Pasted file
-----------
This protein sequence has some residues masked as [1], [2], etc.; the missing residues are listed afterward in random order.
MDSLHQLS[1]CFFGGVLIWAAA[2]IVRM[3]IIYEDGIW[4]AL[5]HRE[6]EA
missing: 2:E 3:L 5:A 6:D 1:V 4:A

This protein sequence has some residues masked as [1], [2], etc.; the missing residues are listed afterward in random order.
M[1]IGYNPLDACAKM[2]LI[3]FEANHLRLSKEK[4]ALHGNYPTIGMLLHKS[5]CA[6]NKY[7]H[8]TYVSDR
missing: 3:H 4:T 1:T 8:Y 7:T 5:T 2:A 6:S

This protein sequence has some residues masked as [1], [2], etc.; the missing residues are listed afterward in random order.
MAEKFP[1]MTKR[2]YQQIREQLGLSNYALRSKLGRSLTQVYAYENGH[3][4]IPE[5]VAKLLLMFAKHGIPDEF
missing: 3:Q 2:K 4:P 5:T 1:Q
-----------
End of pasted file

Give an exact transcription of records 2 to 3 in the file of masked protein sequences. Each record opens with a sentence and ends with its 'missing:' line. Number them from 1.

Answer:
This protein sequence has some residues masked as [1], [2], etc.; the missing residues are listed afterward in random order.
M[1]IGYNPLDACAKM[2]LI[3]FEANHLRLSKEK[4]ALHGNYPTIGMLLHKS[5]CA[6]NKY[7]H[8]TYVSDR
missing: 3:H 4:T 1:T 8:Y 7:T 5:T 2:A 6:S

This protein sequence has some residues masked as [1], [2], etc.; the missing residues are listed afterward in random order.
MAEKFP[1]MTKR[2]YQQIREQLGLSNYALRSKLGRSLTQVYAYENGH[3][4]IPE[5]VAKLLLMFAKHGIPDEF
missing: 3:Q 2:K 4:P 5:T 1:Q